Private groups aiding thousands in Afghanistan worry about dwindling funds By Reuters

© Reuters. FILE PHOTO: Six commercial airplanes are seen near the main terminal of the Mazar-i-Sharif airport, in northern Afghanistan, September 3 2021. Maxar Technologies/Handout via REUTERS

By Jonathan Landay

WASHINGTON (Reuters) – Stacia George hired buses to take hundreds of Afghans, including many who worked for the U.S. government, to the northern city of Mazar-i-Sharif after the Taliban seized Kabul. She planned for charter jets to whisk them to new lives outside Afghanistan.

But a month later, the former U.S. government aid official said, some 300 remain stranded because the Taliban have allowed only a few charter flights and restricted departures to foreign nationals and Afghans with authorization from other countries.

Vague U.S. security vetting procedures for Afghans seeking to leave also are contributing to the delays that George said are bleeding her organization of tens of thousands of dollars a day.

“Money we would have used to buy seats on a plane is now going to housing and feeding people,” said George. “Every hour that passes is money.”

Her organization, Afghanistan Transit Initiative, which says on its website it has raised $1.4 million of its $10 million goal, is not the only private group helping Afghans that is worried about a funding crunch.

Money concerns are growing among other non-profit groups supporting thousands of vulnerable Afghans seeking evacuation from Taliban rule amid reports the Islamist militants are conducting house searches, reprisal killings and other abuses.

Organizers of Human First Coalition, a non-profit run by military veterans and former U.S. officials, have supplemented donations with $6 million from their own 401k retirement accounts, said Joy Shanaberger, the group’s fundraising director.

“We have about a $2 million a week burn rate,” said Shanaberger. “We still have 10,000 people in our care and many more on the wait list.”


The non-profit groups emerged from ad hoc networks formed by current and former U.S. officials, veterans and others to bolster what they saw as a shambolic U.S. rescue operation that ended the 20-year U.S.-led war in Afghanistan in August.

Through ties forged in combat or aid programs, social media and encrypted communications, the groups are running on-the-ground networks that arrange shelter, food and medical care for vulnerable Afghans who were not evacuated.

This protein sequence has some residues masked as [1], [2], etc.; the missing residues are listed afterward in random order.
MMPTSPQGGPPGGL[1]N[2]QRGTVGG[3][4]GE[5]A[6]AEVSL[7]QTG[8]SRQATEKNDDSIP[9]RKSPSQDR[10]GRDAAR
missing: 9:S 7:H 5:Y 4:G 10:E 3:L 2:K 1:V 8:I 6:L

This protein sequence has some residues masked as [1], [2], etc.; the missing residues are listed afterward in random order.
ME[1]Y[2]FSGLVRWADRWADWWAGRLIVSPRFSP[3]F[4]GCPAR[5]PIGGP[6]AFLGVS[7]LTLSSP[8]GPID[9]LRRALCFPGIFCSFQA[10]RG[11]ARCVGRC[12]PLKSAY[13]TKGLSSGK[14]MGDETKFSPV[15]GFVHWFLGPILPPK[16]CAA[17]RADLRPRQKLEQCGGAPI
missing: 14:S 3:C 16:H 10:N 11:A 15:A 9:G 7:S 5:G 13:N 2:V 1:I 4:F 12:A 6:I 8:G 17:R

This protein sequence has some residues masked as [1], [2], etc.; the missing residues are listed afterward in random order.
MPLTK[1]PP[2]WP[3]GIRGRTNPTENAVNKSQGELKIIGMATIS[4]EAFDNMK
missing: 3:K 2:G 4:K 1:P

Many Afghans being cared for by the groups are in hiding. They have little or no money for rent, medical care or food, the costs of which have soared amid shortages and a drought.

“These are people who can’t go out or they get killed,” said Zac Lois, a retired U.S. special forces captain who oversees operations for Task Force Pineapple, one of the largest volunteer evacuation group.

But donations are diminishing “because once the news cycle moves on, the focus moves with it,” he said. “We are burning through capital at an exorbitant rate.”

If the groups run out funding, “then the question becomes what do we do now because we are committed to our friends,” Lois said. “You don’t leave people behind.”

Organizers declined to disclose how they get money to their networks, concerned the cash-strapped Taliban will find out. But, they said they strictly comply with U.S. laws, including seeking humanitarian licenses from the U.S. Treasury to avoid running afoul of U.S. sanctions against the Islamists.

The groups say there are tens of thousands of vulnerable Afghans seeking evacuation. They include some 20,000 who worked for the U.S. government and applied for U.S. Special Immigration Visas, who with their families could total some 90,000 people.


Group organizers are in regular contact with the U.S. government, which they said should take over funding private charter flights and negotiate landing rights in countries where evacuees could wait while their applications for U.S. visas or humanitarian parole into the United States are processed.

“This is certainly the role the government or international agencies should be executing,” said Jesse Jensen, a retired U.S. Army Ranger and an organizer of Task Force Argo, a volunteer group trying to evacuate Americans and Afghans who served the U.S. government. “We can’t do this indefinitely.”

President Joe Biden’s administration is working to arrange evacuations of remaining U.S. citizens, green card holders and SIV holders and their families. But it has not agreed to pick up the costs of private charter flights, the private groups said.

A State Department spokesperson said that despite the groups’ “good intentions,” every flight they chartered during and after the 17-day U.S. evacuation operation in Kabul had problems ranging from passengers without passports or falsified documents to unaccompanied minors.

“Because of these complications and associated security risks, we are reevaluating our support for these privately organized charter flights to determine how best to ensure the fidelity of the manifests,” the spokesperson said.

Private organizers push back on the idea that the people on their manifests are not properly vetted.

“Most of these are people we know and served with,” said Lois of Task Force Pineapple.

Still, Human First Coalition spokesman Alex Plitsas said he understood the State Department’s concerns because “a lot of random people” have contacted private groups seeking evacuation.

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